Mamo, the older twin, is the narrator. His sickle cell anemia forces him to stay behind when LaMamo and their cousin Asabar run away to join the war. Although he comments on his father's, auntie's, and uncle's lives along with the lives of other villagers, he spends much of his life laying around reading and feeling sorry for himself until his Uncle Iliya offers him a job teaching history at the community school. Mamo is good at it and teaches some of the English classes as well. When the school is shut down due to politics, Mamo returns to his former pattern of waiting for something, anything, to happen and measuring time "in the shadows cast by trees and walls, in silence between one footfall and the next, between one breath and the next, in the seconds, minutes and hours and days and weeks and months that add up to form seasons." (p. 139)

Mamo's research and writing weaves in some history of the village and stories of government corruption. Mamo gets entangled with the government when he takes a job as the scribe/personal historian to write a biography of the Mai (a chief over all the chiefs of the individual villages).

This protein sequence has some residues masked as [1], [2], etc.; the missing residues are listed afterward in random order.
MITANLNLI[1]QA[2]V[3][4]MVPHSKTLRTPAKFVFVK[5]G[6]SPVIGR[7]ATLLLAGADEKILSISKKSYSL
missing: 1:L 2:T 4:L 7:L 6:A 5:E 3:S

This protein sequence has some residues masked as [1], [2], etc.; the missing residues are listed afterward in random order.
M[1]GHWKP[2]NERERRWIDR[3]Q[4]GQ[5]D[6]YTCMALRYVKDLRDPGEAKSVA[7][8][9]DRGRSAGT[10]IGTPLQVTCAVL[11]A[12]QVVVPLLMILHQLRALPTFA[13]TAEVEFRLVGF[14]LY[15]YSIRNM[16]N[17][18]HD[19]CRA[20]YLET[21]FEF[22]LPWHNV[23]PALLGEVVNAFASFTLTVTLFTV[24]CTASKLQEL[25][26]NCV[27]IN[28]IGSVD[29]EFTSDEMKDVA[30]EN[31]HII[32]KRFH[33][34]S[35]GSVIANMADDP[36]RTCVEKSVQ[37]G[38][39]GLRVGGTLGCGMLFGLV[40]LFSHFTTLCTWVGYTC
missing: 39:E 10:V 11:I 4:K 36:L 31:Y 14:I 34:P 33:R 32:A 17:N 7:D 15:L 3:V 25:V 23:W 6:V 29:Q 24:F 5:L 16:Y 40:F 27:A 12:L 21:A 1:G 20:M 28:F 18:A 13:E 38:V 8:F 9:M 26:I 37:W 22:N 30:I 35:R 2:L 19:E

A passage near the end of the book describes Mamo perfectly as "someone who lives mostly in the imagination...In the imagination things are more manageable, we can think up a million solutions in our minds - without fear of loss of dignity, or having to lower our aims. But in real life these things almost crush us, and we realize how like everyone else we really are - there is nothing really special about us. We must lower our expectations, learn humility like everyone else, and move on from there." (p. 356)

I want to say more, but I don't want to give away too much. ( )
2 ääni bohemiangirl35 | Apr 3, 2011 |